A Jetstar flight from Sydney to Brisbane has been grounded a short time after take-off, following reports of an “unusual smell” at the rear of the cabin.
Emergency services met flight JQ517 upon landing back at Sydney Airport as a precautionary measure and engineers are now inspecting the Airbus A321.
“The captain on a Jetstar flight has elected to return to Sydney a short time after take-off due to reports of an unusual smell at the rear of the cabin,” a Jetstar spokesman said.
The flight was in the air for around 20 minutes, the spokesman added.
Twitter user @gdayitspaulyj tweeted a photo of the grounded plane, describing it as being “surrounded by seven fire trucks and two ambulances”.
The Jetstar spokesman said those customers affected by the cancellation of the flight are being moved to alternate flights this afternoon.
Source: at http://www.9news.com.au/national/2016/06/19/16/19/jetstar-flight-grounded-at-sydney-airport-due-to-reports-of-unusual-smell-on-board.
SINGAPORE — Hoping to grow his second-hand car business and increase cash flow, the serial cheat scammed nearly S$3.2 million from numerous victims over two years.
Poh Chee Tiong, 61, faced 168 charges, mainly for cheating and forgery. He was jailed seven years for his offences on Wednesday (June 15).
Poh, an undischarged bankrupt, instructed his wife to incorporate Cars Today and be its sole shareholder and registered director in March 2013. Behind the scenes though, he handled day to day operations, and was solely in charge of the firm’s finances and disbursement of funds.
Poh’s “systematic and elaborate” scam targeted three groups of victims: Sellers, buyers and finance companies.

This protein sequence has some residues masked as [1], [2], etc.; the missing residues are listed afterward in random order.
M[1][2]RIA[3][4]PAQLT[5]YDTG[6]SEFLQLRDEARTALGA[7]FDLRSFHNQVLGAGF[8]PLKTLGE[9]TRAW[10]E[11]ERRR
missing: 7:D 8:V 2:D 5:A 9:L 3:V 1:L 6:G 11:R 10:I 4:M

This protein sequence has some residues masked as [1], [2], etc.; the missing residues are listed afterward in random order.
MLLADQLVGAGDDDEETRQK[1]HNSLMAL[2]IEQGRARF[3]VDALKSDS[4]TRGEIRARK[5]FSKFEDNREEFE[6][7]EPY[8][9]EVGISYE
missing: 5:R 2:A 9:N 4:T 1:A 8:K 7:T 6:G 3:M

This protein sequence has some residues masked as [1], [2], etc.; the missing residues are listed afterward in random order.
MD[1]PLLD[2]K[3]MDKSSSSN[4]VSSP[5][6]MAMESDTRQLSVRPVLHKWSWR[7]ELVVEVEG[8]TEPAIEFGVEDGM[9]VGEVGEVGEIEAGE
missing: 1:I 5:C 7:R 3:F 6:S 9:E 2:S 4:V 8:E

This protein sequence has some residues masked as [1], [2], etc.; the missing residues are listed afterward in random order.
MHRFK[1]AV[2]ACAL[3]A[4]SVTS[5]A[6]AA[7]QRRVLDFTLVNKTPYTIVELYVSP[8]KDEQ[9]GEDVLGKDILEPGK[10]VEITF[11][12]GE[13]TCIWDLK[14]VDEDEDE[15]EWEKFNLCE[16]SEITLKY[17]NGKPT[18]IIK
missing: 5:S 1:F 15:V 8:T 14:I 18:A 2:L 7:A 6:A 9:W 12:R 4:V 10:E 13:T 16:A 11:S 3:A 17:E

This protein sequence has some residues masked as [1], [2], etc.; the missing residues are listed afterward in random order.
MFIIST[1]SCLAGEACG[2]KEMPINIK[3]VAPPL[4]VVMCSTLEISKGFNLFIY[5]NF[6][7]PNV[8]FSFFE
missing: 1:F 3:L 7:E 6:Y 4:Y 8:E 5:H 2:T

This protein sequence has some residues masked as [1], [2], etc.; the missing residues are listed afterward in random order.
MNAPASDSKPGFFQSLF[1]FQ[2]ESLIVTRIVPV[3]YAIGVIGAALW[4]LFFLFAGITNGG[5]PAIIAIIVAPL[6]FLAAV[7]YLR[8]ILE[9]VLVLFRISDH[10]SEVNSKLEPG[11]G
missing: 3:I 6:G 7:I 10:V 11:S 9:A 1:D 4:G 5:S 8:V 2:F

He devised a scheme to enable the firm to obtain more credit facilities to purchase more cars. He also used payment from buyers meant for the transfer of ownership of the secondhand car from seller to buyer for other purposes.
When sellers handed over their car to Cars Today, they were promised that the outstanding loan for the car would be taken care off by the firm. Instead, the firm never paid up, and sellers ended up saddled with the responsibility of paying off the loan for their sold car.
On some occasions, Cars Today would buy a second-hand car and sell it to a new buyer. But it fooled finance companies into believing a buyer had not been found, and wrangled its way into securing a loan for the car’s outstanding payment. As part of the loan conditions, the car’s registered ownership would be transferred to the finance company, instead of the new buyer who had already received the car.
Meanwhile, buyers were told that the registered ownership of their newly-bought car would be transferred to them, upon purchase. But after receiving payment, Cars Today used the money for other expenses and to repay other car loans, instead of processing the transfer of ownership.
In total, 71 buyers, 14 sellers and four finance companies were hoodwinked. Buyers ended up having their newly-bought cars repossessed by registered owners, whereas sellers had to pay road tax and insurance premiums on their sold cars because ownership had not been transferred.
In one instance, 54-year-old Tan Yew Kong bought a second-hand BMW for about S$146,000 in December 2013. Days after the sale, Poh applied for a S$122,000 loan from Kenso Leasing, and transferred the ownership to the finance company.
Mr Tan was already in possession of the car by then, and had to pay Kenso over S$73,000 to transfer ownership to his name. In total, he ended up having to pay about $219,000 for his second-hand BMW.
Between December 2013 and December 2014, Poh roped in his son to forge Sales and Purchase Agreements, between Cars Today and sellers. His son would amend the purchase price on the photocopies of the agreement and mark it up, to receive higher loans from finance companies.